Another major issue for community hospitals is how healthcare has changed over the past 20 or 30 years. In the early 1990s, Macdonald said, about 5% of Hallmark Health’s business was outpatient and ambulatory care, while 95% was in-patient care. Now, two-thirds is outpatient and ambulatory care.
Patients once spent four or five days in the hospital after a hernia or gallbladder operation. Now, they often go home the same day. Plus, patient volumes are down, which makes systems like Hallmark Health look for ways to add revenue elsewhere and consolidate services. For Hallmark Health, Macdonald said that meant consolidating cardiovascular and surgical services.
“It’s so much easier to continue to provide basic services when you have enough volume to maintain staff for those services,” Macdonald said about lower patient volume.
Hallmark Health’s goal is to get to 103% of expenses so they can invest back into the health system, but it’s hard to get beyond a 1% or 2% margin, said Macdonald.
He said the health system has done well with investments over the past two years, which has helped offset losses, but Macdonald added that’s not a long-term solution, especially since Hallmark Health owes more than $100 million.
Macdonald said community hospitals like Hallmark Health need to find affiliations to help bridge gaps in care so they can provide services from pre-admission to post-discharge. Community hospitals can’t provide all services so they must work with other facilities.
After an earlier acquisition attempt of Hallmark Health by Partners HealthCare failed, Hallmark teamed up with Wellforce, which runs Tufts Medical Center in Boston and Lowell General Hospital, to meld services and improve efficiency with back office work.
The partnership with Wellforce maintains three independent organizations, but they are under one financially obligated group. The partnership allows a system like Hallmark Health to get clinical skills from a larger regional group. Creating that kind of scale helps health systems reinvest in itself.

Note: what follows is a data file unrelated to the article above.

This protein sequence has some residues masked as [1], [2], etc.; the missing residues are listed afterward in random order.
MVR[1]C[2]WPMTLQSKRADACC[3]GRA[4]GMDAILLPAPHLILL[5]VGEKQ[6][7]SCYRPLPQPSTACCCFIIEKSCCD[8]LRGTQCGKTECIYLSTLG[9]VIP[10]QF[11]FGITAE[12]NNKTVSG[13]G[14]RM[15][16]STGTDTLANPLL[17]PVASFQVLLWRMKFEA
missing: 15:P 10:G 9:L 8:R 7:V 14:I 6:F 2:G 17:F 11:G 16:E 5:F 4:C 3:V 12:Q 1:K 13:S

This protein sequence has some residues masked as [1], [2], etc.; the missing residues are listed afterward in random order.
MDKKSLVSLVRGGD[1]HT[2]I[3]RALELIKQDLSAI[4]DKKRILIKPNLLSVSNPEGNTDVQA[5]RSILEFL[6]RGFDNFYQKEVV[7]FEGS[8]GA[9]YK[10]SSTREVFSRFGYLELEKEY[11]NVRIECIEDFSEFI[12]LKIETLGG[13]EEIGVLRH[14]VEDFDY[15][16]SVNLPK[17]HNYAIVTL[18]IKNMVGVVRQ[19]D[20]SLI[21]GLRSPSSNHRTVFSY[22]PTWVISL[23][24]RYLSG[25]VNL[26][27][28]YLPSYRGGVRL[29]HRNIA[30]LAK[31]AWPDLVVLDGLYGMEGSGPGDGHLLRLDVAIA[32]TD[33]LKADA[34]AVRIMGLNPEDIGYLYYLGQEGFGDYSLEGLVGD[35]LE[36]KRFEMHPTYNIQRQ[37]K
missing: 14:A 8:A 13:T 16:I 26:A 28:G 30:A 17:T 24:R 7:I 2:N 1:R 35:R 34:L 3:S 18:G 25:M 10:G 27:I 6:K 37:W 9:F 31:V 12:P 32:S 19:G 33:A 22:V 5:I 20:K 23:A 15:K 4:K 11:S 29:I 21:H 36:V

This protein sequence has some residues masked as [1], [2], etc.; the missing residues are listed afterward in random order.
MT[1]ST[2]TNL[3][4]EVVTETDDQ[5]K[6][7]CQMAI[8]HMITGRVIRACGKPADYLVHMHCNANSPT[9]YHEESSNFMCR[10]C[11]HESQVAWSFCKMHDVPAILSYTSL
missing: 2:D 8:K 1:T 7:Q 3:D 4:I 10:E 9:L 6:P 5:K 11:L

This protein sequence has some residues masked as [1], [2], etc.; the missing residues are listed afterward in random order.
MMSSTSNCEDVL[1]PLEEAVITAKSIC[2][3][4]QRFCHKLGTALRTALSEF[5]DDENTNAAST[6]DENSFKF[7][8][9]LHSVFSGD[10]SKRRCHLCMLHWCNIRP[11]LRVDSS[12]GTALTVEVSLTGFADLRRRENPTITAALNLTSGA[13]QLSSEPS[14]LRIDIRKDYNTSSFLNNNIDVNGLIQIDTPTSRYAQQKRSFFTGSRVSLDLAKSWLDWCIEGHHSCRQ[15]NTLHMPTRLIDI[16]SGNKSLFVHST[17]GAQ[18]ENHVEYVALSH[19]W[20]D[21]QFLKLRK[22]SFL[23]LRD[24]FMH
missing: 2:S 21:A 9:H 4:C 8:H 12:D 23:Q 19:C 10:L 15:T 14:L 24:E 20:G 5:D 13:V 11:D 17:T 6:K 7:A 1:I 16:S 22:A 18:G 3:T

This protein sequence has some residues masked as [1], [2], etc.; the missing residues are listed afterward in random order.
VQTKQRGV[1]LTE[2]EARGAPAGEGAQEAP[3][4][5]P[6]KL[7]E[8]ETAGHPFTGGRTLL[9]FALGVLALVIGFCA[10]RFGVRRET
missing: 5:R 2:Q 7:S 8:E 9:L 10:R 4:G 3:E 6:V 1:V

“First and foremost, it gives you the opportunity to access capital that you don’t have for yourself,” Macdonald said. “When you are part of a larger group, you have more borrowing power.”
Nonprofits interact with their communities
Nonprofits often focus on how to benefit the communities around them, which can endear them to neighbors, adding a less tangible but still valuable asset
“As a not-for-profit hospital, you are going to provide everything you can,” McDonald said. “For a for-profit, you might make more decisions about what services you are going to have and which you are not going to have. A for-profit has to look at profitable services as much as possible.”
Despite a for-profit’s emphasis on profitable services, studies have found quality is often the same regardless of provider type.
“Both provide high-quality services. It’s just access to capital (that is different),” Gundling said.
Gundling said a nonprofit hospital decides on community benefits by looking at what a community needs. A hospital in a poor area might provide necessary charity care, while an affluent suburb may need help with Meals on Wheels programs and similar “age in place” offerings.
“It’s not a cookie-cutter,” Gundling said of community benefits. "There is a strong grassroots support" for nonprofit hospitals, which often have public health programs and raise funds for their communities, he said.
Gundling said the trend of healthcare M&A will continue as systems look for ways to handle risk-based contracting and other Medicare changes. He expects for-profits will look for M&A options, especially in rural areas. “It could maybe bring some scale and management to that area,” he said.
Nonprofits, on the other hand, may look at different regions for M&A. “I think nonprofits will look at other smaller mid-size hospitals in different regions and focus on those,” Gundling said.
Both focuses are based on the same need — scale. “The strategies are the same. Everyone is looking for scale,” Gundling said.
Gundling said patient volume and revenue are to remain fairly flat in the coming years.
“Expense pressures will push down operating margins. Pharmaceutical costs, employment, pension cost growth and bad debt increases will continue,” Gundling said.
Gundling said new alternative payment models will play a part in hospital and health system success. Organizations that can transition to new payment models, while increasing quality and safety measures while lowering expenses “will be able to be in a better position to deal with future changes,” he said.
Ultimately, hospitals that focus on value will succeed. “Focusing on increasing value to patients and purchasers is a no-fail strategy,” Gundling said.